"Pride Only Hurts, it Never Helps"
Pulp Fiction, 1994, USA
Recommended by: Jenn
I like Quentin Tarantino. He seems like an interesting guy, and I’ve enjoyed every movie of his that I’ve seen. I like that he has his own style, and divides his films into “chapters”. It makes for a different sort of viewing experience. Since I was familiar with Tarantino’s work, I was expecting more of the same with Pulp Fiction. And that is what I got, even down to the typical Tarantino foot shot/discussion/worshipping. He makes the fact that he has a foot fetish extraordinarily obvious with every movie he makes.
Tarantino divides this film into several different “chapters”, which are placed out of chronological order. Each chapter focuses on a different character. The film has an ensemble cast that includes John Travolta, Samuel L. Jackson, Bruce Willis, Uma Thurman, Ving Rhames, Tim Roth and Rosanna Arquette.
Samuel L. Jackson, and to a lesser extent, John Travolta, own this movie. They’re partners, and they work for gangster boss Marsellus Wallace (Rhames). Jackson had some of the best lines in the film. Seeing this film opened up a world of pop culture references that I’d never understood. The most obvious being the famous line from this scene (warning: not safe for work!). The line, and a photo of Jackson from the movie has been made into an image that is posted on forums whenever someone is not making sense, or spelling poorly. I used to post on Rotten Tomatoes, and since it’s a movie site, I’d see the image quite often. I never understood it until tonight.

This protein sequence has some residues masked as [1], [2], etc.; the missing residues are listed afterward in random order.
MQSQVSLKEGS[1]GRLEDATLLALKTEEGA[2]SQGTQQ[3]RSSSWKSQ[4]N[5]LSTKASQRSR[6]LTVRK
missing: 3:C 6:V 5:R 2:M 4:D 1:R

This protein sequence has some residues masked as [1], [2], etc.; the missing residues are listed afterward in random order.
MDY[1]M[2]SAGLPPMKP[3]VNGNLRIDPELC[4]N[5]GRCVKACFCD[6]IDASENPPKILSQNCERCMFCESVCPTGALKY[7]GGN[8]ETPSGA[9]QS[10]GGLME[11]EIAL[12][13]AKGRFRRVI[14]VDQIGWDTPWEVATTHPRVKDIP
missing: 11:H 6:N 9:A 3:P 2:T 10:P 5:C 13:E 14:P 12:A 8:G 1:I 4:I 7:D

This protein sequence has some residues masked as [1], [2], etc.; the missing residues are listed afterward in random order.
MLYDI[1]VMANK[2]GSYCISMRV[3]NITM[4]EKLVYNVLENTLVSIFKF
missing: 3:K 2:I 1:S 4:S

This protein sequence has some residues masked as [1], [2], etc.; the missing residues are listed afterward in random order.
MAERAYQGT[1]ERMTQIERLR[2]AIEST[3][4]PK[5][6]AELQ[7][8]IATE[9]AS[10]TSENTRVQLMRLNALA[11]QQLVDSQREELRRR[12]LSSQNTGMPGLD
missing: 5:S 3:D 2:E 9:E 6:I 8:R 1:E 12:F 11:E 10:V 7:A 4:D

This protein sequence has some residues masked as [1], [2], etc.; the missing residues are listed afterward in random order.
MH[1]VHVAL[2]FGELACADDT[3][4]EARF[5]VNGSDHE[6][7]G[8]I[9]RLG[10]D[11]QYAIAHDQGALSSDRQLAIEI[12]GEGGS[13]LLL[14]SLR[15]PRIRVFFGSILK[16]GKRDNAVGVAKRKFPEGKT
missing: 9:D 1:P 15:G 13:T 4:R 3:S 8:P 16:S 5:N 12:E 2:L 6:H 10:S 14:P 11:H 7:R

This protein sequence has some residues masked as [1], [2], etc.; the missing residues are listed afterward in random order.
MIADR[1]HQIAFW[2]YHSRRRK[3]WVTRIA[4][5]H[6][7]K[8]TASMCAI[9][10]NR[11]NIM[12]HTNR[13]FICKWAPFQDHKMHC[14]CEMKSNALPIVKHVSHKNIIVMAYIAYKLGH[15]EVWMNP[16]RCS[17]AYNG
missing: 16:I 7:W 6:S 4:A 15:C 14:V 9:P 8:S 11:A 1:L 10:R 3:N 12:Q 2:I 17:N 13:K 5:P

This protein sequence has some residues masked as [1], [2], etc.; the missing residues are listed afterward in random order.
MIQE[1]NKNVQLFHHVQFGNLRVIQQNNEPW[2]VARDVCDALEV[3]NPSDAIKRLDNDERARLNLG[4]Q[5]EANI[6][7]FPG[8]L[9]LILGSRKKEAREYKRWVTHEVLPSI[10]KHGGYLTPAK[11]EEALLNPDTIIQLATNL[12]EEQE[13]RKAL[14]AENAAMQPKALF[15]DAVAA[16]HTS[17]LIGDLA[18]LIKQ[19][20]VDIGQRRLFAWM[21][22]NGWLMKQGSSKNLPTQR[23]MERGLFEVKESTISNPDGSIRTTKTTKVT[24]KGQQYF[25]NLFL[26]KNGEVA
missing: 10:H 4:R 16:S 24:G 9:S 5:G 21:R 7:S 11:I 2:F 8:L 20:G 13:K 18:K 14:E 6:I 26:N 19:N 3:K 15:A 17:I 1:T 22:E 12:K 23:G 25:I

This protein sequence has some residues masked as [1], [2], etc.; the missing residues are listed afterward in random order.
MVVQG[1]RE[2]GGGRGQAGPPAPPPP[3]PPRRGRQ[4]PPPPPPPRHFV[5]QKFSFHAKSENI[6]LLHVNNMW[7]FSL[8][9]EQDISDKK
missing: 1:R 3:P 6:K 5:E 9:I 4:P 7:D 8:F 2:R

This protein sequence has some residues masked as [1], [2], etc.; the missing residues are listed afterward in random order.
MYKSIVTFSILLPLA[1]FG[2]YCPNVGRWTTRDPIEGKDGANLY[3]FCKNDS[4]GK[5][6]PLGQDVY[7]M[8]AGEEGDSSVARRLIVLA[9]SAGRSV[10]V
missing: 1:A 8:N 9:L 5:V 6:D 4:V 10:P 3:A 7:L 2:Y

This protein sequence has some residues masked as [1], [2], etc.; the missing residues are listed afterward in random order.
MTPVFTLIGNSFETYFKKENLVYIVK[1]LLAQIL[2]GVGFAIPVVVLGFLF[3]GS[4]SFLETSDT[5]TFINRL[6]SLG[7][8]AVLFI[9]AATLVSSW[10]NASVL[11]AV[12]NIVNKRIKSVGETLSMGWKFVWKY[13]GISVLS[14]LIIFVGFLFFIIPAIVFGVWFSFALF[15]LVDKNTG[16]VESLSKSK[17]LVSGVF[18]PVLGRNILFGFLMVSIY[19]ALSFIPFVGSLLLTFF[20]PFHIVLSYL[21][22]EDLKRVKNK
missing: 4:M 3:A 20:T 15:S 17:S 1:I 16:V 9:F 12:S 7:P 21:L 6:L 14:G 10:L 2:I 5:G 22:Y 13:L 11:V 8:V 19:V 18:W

Honestly, I don’t know why I never saw this movie sooner. For years, people had been telling me to see it, but I never did. I’m sure it has been on TV a number of times, but I dislike watching edited versions of movies so I never watched it. With all the swearing, violence and drug use, I’d imagine that an edited for TV version would be somewhere around six minutes in length. I guess it was one of those movies I needed a real incentive to watch. It’s a real pop culture movie. It has been endlessly discussed. For example: what was in the briefcase? I’d heard about this mysterious briefcase before, but while I watched the movie, I found that I didn’t care about its contents. I was more interested in listening to the excellent dialogue. The briefcase is what is known as a “MacGuffin”, an object that is used solely to move the plot forward. It never mattered what was inside. I’m never going to lose sleep trying to figure it out.
This film was nominated for Best Picture, Best Director, and Thurman, Travolta and Jackson were all nominated for Oscars. It won an Oscar for Best Original Screenplay, which it deserved. Tarantino is a brilliant writer, and he really has a gift for dialogue. I’ve found in my own writing that it is often difficult for me to write dialogue. I find that many of my characters sound the same, even if they’re vastly different in personality. But Tarantino writes witty, smart dialogue, and makes all of his characters sound unique. It’s a lot harder than it sounds. I’m looking forward to his next project, whatever that ends up being.